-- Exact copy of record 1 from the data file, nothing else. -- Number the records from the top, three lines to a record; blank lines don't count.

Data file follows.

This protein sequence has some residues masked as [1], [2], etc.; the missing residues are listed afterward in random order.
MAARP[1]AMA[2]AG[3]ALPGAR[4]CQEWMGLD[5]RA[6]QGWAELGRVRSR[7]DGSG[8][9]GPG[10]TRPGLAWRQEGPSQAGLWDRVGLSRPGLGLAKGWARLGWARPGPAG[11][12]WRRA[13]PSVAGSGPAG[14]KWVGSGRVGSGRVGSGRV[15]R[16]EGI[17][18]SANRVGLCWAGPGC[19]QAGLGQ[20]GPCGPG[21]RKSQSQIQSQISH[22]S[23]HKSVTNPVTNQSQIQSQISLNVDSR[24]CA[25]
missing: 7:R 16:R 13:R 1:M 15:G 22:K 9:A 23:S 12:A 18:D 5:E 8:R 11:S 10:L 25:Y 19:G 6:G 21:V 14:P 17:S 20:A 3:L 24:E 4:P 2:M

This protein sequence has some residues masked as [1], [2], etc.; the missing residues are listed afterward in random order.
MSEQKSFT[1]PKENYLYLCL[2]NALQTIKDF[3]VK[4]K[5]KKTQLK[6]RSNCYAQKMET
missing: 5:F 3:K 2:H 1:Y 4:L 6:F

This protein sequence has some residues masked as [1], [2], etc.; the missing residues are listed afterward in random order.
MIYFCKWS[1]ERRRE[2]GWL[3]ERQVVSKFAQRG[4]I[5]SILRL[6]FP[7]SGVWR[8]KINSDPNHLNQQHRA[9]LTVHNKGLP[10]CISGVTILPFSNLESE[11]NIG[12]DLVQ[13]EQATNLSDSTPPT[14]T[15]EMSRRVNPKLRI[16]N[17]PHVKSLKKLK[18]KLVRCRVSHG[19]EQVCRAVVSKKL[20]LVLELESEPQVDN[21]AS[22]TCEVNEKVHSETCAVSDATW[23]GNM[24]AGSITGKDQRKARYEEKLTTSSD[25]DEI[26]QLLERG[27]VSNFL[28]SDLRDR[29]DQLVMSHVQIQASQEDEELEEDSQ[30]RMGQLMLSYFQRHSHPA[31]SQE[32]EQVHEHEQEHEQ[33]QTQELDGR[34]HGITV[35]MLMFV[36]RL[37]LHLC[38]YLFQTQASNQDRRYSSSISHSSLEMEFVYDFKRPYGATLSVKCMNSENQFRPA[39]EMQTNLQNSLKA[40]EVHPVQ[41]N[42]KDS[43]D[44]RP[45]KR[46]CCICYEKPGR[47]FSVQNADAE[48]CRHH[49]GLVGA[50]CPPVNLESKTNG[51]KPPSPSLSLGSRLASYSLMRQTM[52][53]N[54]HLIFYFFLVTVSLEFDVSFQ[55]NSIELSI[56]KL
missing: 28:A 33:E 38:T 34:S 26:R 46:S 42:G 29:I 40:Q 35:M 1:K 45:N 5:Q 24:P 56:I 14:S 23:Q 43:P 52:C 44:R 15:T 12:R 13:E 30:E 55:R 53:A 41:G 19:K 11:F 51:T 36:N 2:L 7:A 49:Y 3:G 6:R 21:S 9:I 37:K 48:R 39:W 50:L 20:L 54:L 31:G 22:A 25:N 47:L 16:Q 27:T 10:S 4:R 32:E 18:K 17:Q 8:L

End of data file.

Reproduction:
This protein sequence has some residues masked as [1], [2], etc.; the missing residues are listed afterward in random order.
MAARP[1]AMA[2]AG[3]ALPGAR[4]CQEWMGLD[5]RA[6]QGWAELGRVRSR[7]DGSG[8][9]GPG[10]TRPGLAWRQEGPSQAGLWDRVGLSRPGLGLAKGWARLGWARPGPAG[11][12]WRRA[13]PSVAGSGPAG[14]KWVGSGRVGSGRVGSGRV[15]R[16]EGI[17][18]SANRVGLCWAGPGC[19]QAGLGQ[20]GPCGPG[21]RKSQSQIQSQISH[22]S[23]HKSVTNPVTNQSQIQSQISLNVDSR[24]CA[25]
missing: 7:R 16:R 13:R 1:M 15:G 22:K 9:A 23:S 12:A 18:D 5:E 8:R 11:S 10:L 25:Y 19:G 6:G 21:V 14:P 17:S 20:A 3:L 24:E 4:P 2:M